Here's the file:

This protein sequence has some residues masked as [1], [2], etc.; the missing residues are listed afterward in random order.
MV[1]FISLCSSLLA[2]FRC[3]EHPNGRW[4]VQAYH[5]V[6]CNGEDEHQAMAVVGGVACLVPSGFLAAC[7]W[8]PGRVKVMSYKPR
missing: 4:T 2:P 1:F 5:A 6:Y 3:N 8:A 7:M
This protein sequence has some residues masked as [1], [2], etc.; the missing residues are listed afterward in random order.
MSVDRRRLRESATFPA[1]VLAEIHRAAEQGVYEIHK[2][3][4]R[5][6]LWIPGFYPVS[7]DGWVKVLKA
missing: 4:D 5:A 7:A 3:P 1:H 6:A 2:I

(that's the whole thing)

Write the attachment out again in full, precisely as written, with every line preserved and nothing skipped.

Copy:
This protein sequence has some residues masked as [1], [2], etc.; the missing residues are listed afterward in random order.
MV[1]FISLCSSLLA[2]FRC[3]EHPNGRW[4]VQAYH[5]V[6]CNGEDEHQAMAVVGGVACLVPSGFLAAC[7]W[8]PGRVKVMSYKPR
missing: 4:T 2:P 1:F 5:A 6:Y 3:N 8:A 7:M
This protein sequence has some residues masked as [1], [2], etc.; the missing residues are listed afterward in random order.
MSVDRRRLRESATFPA[1]VLAEIHRAAEQGVYEIHK[2][3][4]R[5][6]LWIPGFYPVS[7]DGWVKVLKA
missing: 4:D 5:A 7:A 3:P 1:H 6:A 2:I